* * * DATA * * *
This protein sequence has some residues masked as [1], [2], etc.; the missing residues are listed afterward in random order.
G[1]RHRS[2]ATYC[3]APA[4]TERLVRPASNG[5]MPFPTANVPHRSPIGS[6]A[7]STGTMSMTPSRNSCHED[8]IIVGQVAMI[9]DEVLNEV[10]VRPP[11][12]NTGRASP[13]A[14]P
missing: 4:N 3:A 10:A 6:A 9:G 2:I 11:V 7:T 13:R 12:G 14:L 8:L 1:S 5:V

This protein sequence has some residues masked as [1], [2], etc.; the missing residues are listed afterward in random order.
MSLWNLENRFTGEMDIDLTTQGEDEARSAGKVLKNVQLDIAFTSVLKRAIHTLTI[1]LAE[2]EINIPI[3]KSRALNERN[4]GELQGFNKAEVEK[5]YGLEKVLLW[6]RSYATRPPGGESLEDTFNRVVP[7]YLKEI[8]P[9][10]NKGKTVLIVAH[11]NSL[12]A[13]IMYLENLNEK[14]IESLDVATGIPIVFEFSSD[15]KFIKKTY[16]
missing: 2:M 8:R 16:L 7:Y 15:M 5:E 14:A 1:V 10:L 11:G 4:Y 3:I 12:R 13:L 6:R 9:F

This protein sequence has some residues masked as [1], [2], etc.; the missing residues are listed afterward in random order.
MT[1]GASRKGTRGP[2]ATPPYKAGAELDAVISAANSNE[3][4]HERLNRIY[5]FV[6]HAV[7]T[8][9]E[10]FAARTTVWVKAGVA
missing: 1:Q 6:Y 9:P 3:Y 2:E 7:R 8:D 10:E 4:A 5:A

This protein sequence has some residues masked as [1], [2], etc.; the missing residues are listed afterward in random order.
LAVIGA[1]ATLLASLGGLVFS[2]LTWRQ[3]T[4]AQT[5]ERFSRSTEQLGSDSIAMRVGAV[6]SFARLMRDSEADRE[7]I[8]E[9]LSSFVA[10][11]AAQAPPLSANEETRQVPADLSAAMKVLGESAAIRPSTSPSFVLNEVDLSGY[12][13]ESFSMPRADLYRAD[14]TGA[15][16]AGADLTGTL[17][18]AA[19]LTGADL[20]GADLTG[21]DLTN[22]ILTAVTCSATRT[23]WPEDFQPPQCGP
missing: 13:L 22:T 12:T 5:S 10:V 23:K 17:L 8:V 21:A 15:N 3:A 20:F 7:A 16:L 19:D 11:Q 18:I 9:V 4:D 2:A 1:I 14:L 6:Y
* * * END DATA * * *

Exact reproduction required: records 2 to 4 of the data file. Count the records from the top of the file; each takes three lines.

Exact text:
This protein sequence has some residues masked as [1], [2], etc.; the missing residues are listed afterward in random order.
MSLWNLENRFTGEMDIDLTTQGEDEARSAGKVLKNVQLDIAFTSVLKRAIHTLTI[1]LAE[2]EINIPI[3]KSRALNERN[4]GELQGFNKAEVEK[5]YGLEKVLLW[6]RSYATRPPGGESLEDTFNRVVP[7]YLKEI[8]P[9][10]NKGKTVLIVAH[11]NSL[12]A[13]IMYLENLNEK[14]IESLDVATGIPIVFEFSSD[15]KFIKKTY[16]
missing: 2:M 8:R 16:L 7:Y 15:M 5:E 14:A 1:V 10:L 11:G 4:Y 3:I 12:R 13:L 6:R 9:F

This protein sequence has some residues masked as [1], [2], etc.; the missing residues are listed afterward in random order.
MT[1]GASRKGTRGP[2]ATPPYKAGAELDAVISAANSNE[3][4]HERLNRIY[5]FV[6]HAV[7]T[8][9]E[10]FAARTTVWVKAGVA
missing: 1:Q 6:Y 9:P 3:Y 2:E 7:R 8:D 10:E 4:A 5:A

This protein sequence has some residues masked as [1], [2], etc.; the missing residues are listed afterward in random order.
LAVIGA[1]ATLLASLGGLVFS[2]LTWRQ[3]T[4]AQT[5]ERFSRSTEQLGSDSIAMRVGAV[6]SFARLMRDSEADRE[7]I[8]E[9]LSSFVA[10][11]AAQAPPLSANEETRQVPADLSAAMKVLGESAAIRPSTSPSFVLNEVDLSGY[12][13]ESFSMPRADLYRAD[14]TGA[15][16]AGADLTGTL[17][18]AA[19]LTGADL[20]GADLTG[21]DLTN[22]ILTAVTCSATRT[23]WPEDFQPPQCGP
missing: 13:L 22:T 12:T 5:S 10:V 23:K 17:L 8:V 21:A 15:N 3:A 20:F 7:A 16:L 19:D 11:Q 18:I 9:V 4:D 2:A 1:I 14:L 6:Y